British voters have now delivered two electoral shocks in 12 months. A year ago, they stuck a finger in the eye of the political establishment by voting to leave the European Union in the Brexit referendum. On Thursday, they shocked Prime Minister Theresa May by delivering a hung Parliament when she was hoping to emerge with a huge Conservative majority.
The British vote follows a French election earlier this spring in which the voters handed the presidency to Emmanuel Macron, a novice politician who had never held elected office and who campaigned against the status quo from the center during a time when leaders of many traditional parties are moving further left or right.
Then, of course, there was the election of 2016 that brought Donald Trump, the outsider, to the Oval Office, an outcome that has turned Washington and the rest of the country upside down. During Trump’s campaigns for the GOP presidential nomination and general election, voters rebuked two dynastic politicians, Republican Jeb Bush and Democrat Hillary Clinton, who embodied the establishment ideas and practices of their parties.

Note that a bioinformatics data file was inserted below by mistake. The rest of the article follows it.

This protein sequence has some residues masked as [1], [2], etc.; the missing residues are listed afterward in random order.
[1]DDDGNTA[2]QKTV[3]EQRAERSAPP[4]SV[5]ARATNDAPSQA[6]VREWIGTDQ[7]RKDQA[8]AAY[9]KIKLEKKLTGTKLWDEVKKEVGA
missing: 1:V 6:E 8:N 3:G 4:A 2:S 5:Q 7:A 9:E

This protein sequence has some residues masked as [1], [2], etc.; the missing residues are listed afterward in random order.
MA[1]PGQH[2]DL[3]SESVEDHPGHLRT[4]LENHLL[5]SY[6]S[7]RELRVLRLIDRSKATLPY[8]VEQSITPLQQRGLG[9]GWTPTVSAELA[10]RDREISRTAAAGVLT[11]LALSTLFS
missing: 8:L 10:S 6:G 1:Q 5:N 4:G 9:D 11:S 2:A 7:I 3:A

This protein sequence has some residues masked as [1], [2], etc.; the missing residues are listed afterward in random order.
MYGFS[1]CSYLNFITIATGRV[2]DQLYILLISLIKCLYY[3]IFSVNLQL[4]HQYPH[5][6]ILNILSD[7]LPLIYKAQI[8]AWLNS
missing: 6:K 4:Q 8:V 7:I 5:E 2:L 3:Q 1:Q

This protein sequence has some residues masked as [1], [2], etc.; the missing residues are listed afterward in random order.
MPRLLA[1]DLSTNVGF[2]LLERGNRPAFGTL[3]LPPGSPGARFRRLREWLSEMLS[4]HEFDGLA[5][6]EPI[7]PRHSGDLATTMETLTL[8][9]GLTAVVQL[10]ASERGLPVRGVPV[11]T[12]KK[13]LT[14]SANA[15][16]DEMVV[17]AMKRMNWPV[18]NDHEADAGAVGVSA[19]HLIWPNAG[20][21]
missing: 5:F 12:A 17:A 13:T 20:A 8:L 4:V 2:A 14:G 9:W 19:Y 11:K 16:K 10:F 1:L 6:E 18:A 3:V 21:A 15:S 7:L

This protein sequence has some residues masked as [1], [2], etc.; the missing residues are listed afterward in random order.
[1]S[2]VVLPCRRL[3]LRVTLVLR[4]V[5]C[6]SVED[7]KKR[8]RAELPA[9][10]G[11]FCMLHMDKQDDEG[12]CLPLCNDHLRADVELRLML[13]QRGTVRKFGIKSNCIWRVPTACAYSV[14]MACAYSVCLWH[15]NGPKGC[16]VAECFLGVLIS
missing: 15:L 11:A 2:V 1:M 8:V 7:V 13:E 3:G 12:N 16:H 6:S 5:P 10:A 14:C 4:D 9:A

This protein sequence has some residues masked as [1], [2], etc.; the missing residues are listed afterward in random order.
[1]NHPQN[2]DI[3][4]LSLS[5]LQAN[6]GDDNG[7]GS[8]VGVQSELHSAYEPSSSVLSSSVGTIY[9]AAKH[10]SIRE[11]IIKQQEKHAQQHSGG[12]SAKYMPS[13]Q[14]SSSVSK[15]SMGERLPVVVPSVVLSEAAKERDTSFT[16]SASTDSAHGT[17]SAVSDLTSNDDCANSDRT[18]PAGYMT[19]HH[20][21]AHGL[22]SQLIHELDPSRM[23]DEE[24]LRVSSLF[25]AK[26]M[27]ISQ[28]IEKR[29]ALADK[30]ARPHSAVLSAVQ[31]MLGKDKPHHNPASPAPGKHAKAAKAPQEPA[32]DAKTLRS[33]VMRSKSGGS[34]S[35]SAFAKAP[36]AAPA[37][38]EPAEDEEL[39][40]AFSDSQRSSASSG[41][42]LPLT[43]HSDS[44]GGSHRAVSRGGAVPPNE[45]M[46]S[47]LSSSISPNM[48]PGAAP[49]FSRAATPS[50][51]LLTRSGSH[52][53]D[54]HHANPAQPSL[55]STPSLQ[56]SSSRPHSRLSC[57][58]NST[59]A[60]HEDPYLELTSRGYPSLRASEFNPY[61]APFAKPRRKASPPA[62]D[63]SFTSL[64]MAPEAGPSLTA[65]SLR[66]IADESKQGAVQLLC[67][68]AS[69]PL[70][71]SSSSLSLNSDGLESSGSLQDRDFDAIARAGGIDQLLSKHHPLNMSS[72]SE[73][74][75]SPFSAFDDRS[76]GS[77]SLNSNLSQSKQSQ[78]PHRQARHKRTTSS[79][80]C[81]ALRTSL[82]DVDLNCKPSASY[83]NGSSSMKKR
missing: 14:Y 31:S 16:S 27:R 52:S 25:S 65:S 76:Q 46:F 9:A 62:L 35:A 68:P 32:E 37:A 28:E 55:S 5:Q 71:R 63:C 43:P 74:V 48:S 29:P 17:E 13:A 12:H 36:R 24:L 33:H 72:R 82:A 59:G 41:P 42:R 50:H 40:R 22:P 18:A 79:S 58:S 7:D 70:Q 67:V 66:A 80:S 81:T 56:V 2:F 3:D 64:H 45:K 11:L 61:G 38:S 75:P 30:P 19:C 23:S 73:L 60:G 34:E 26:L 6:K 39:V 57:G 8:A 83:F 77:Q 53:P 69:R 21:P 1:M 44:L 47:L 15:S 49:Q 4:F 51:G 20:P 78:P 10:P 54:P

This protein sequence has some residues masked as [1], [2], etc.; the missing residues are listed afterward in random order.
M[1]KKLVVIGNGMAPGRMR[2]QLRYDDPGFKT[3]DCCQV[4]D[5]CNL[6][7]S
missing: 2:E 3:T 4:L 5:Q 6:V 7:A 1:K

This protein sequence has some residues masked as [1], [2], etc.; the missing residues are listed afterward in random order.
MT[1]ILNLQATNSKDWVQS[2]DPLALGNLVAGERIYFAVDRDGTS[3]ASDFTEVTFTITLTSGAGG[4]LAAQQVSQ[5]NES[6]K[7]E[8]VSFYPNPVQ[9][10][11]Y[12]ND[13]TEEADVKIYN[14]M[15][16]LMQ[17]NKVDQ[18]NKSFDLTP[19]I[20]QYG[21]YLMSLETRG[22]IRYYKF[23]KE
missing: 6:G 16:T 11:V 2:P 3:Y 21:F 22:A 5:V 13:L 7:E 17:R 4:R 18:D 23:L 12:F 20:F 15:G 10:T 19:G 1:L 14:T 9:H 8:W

Next up will be German Chancellor Angela Merkel, who faces potentially difficult elections in September.
Searching for a clear pattern across these surprising election results can be a frustrating exercise, given the unique elements country by country. These elections unfolded differently, influenced by different factors. They were not all cut from the same cloth.
In France, voters rejected the two major parties (the Socialist candidate, representing the incumbent party, ran fifth) to set up a runoff between Macron and far-right candidate Marine Le Pen, whose antiglobalist, nationalistic message contained echoes of Trump’s campaign.
In Britain, the two major parties — Conservative and Labour — saw their vote percentages increase compared with the 2015 general election. Meanwhile, the U.K. Independence Party, whose leadership had successfully championed leaving the E.U. in last year’s Brexit vote, saw its support crater. And the Scottish National Party, which has pushed for independence from the rest of the United Kingdom, lost 21 seats.
Different constituencies took center stage in different places. In the wake of the vote in Britain, there is new focus on the strong support for the Labour Party among younger voters. In the United States, in the wake of Trump’s victory last November, there has been an intense focus on the non-college-educated white voters who were at the foundation of Trump’s surprise victory. Democrats are debating how they can win some of them back.